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Chicago citizens and police officers have always had something of a tense relationship. The residents of the city have complained of mistreatment from law enforcement due to racial biases; meanwhile, police officers and first responders are desperately trying to keep bad guys off the streets to keep good guys, their stuff, and the city at large safe.
Starting in 2011 with the untimely death of Trayvon Martin, the Black Lives Matter movement renewed public interest in police brutality and the safety of inner city residents against the force of police who may be entering scenes with ill intentions and racial prejudices. Calls for mandatory body cameras and more transparency during police-civilian interactions that left people dead have taken up a permanent dwelling on social media and at every political rally.
With the tide of public opinion turning against police officers, the prison system, and law enforcement at large, many police precincts are up against steep odds for increasing their budgets during local votes and reminding citizens that they exist to keep streets safe, not to purposefully hurt or terrorize people.
Nonetheless, the ACLU and the Chicago PD struck a once-in-a-lifetime agreement that both sides hoped to benefit from, the former, fewer cases of police misconduct, and the latter, better public support. In particular, the ACLU was interested in putting an end to controversial “stop and frisk” laws that were intended to allow police to be proactive in getting guns and drugs off the streets, but were generally racially biased in execution, leading to numerous court cases. As per the truce, officers have been instructed to meticulously document each and every interaction they have so that a file is prepared if and when the ACLU has to respond to claims of police brutality. Naturally, with the pressure to catalog every traffic stop and stop-and-frisk, the number of both has dramatically decreased.
In a landmark study recently released from the University of Utah, though, researchers Paul Cassell and Richard Fowles blamed what they call the “ACLU Effect” for Chicago’s 58% increase in homicides in 2016, a peak even for the troubled city itself. The former a professor of law and the latter an economist, the two set out to create an econometric model that accounted for all the possible variables that lead to an increase in homicides in the city, and time and time again, they continued to be struck by the “ACLU Effect,” or the fact that increased paperwork lead to an 82% decrease in traffic stops and stop-and-frisks. Naturally, the ACLU has come out staunchly opposed to the study’s findings and note that it’s more important for the police force to function constitutionally than for them to play fast-and-loose with people’s lives.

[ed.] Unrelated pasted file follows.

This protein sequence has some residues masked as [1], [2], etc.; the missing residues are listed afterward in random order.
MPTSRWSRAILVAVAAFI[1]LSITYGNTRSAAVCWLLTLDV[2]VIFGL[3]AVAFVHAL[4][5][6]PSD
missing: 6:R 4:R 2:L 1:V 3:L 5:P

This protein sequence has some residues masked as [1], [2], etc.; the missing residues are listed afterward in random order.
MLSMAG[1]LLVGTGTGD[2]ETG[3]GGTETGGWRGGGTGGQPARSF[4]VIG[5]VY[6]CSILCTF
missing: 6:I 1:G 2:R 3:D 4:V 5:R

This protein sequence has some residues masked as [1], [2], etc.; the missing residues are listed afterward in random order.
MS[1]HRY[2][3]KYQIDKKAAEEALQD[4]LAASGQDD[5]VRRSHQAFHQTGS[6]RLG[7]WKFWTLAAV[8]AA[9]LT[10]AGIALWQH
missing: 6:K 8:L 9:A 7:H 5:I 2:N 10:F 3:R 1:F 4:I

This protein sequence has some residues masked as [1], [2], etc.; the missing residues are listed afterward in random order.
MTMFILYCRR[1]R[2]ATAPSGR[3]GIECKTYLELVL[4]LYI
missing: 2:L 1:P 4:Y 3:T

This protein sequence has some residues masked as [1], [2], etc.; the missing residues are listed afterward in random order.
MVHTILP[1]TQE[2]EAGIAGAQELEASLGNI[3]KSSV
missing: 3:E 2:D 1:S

This isn’t the first time cities have had to evaluate the efficacy of stop-and-frisk policies. In the 1990s, the “Broken Windows Theory” said, in essence, that decay and neglect beget more decay and neglect. As such, if communities clamp down on smaller infractions like turnstile jumping, graffiti, prostitution, and selling loose cigarettes, then they could reduce the downstream crime. Rudy Giuliani became the mayor of New York City and the champion of broken windows theory and boasted that his officers’ ruthlessness on petty crime leads to the decrease in New York City homicides.
This “Broken Windows Policing” had some fans, and a 2001 paper noted that in areas of NYC that saw spikes in misdemeanor arrests also saw sharp reductions in violent crimes. However, upon further review, the 2001 study omitted some important information that rendered it almost wholly irredeemable. Most notably, the study failed to account for “reversion to the mean,” or the tendency for large spikes in anything — stock prices, crime rates, etc — tend to be followed by large dips back down to a mean amount. While yes, crime in New York did fall under Giuliani’s administration, that likely would have happened with or without stop and frisk policies.
As more and more media outlets pick up the story of the ACLU Effect, we’ll see who can offer additional information or potential solutions. In the end, everyone in Chicago wants to see a reduction in crime, and the ACLU and the Chicago PD may have to reevaluate how they can join forces to do so with the best interests of the citizens in mind.
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